At about 6 p.m. Saturday, as darkness crept over eastern Syria, Kurdish forces backed by US-led coalition aircraft and using artillery and heavy machine guns began an assault of the last ISIS enclave in the country.
The final territory controlled by fighters of the so-called Islamic State was in the small town of Baghouz Al-Fawqani, just west of an earthen berm on the outskirts of the village where US-backed Syrian Democratic Forces started their push.
Initial reports from the front lines – about 1.5 kilometers (just under a mile) from where a CNN team was reporting – were that there was little resistance from ISIS. There are some ISIS fighters, CNN heard from SDF commanders, who want to surrender and others who want to fight until the death.
Commanders expect more resistance when daylight comes.
Before the assault began, civilians fled the town. A 14-year-old boy, who was severely wounded by a mortar round, was carried for miles by his family.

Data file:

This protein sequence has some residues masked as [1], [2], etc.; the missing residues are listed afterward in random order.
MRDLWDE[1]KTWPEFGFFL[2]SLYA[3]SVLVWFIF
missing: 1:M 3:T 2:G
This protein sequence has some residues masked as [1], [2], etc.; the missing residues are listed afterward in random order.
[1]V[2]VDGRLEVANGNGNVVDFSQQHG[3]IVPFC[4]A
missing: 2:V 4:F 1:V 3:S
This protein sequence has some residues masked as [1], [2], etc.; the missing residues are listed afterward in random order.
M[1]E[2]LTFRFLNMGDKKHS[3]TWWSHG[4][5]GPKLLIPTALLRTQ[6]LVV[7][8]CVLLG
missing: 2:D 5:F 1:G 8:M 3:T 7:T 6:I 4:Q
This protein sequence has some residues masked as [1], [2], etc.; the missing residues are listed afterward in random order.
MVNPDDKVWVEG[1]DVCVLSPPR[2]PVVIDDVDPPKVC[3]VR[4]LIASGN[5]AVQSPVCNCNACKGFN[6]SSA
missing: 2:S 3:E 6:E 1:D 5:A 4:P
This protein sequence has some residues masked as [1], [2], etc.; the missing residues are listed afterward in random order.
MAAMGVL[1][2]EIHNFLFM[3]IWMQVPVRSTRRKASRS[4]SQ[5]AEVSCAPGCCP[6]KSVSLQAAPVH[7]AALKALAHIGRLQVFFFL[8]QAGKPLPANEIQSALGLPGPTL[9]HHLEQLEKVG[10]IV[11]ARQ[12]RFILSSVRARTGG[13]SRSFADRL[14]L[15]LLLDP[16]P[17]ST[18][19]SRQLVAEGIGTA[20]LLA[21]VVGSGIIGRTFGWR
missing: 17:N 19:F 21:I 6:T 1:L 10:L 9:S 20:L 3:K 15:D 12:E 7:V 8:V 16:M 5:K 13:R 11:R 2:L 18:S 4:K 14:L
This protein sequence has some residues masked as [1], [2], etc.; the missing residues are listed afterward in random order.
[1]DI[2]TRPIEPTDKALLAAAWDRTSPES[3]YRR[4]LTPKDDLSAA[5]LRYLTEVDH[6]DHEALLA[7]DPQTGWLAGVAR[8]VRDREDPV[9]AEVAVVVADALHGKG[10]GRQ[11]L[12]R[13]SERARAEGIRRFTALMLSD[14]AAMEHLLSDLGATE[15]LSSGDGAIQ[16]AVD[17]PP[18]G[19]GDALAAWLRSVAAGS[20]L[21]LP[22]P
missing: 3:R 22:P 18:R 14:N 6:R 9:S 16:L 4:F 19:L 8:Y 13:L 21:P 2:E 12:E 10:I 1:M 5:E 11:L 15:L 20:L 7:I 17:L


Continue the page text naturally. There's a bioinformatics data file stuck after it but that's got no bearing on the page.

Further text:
Earlier this week, SDF officials said they believed there are 1,500 civilians in the town and 500 ISIS fighters. Some of these are the most battle-hardened, ruthless and experienced fighters remaining in ISIS.
With hundreds of civilians fleeing this week before the SDF assault, it is unclear how many people remained in the town Saturday.
The SDF knows even victory here doesn’t mean ISIS is totally defeated.
“ISIS isn’t finished yet,” one commander said this week. “It’s still in this area. It’s still fighting. It still has sleeper cells in the areas we’ve liberated.”
CNN’s Ben Wedeman reported from eastern Syria, and Steve Almasy wrote in Atlanta.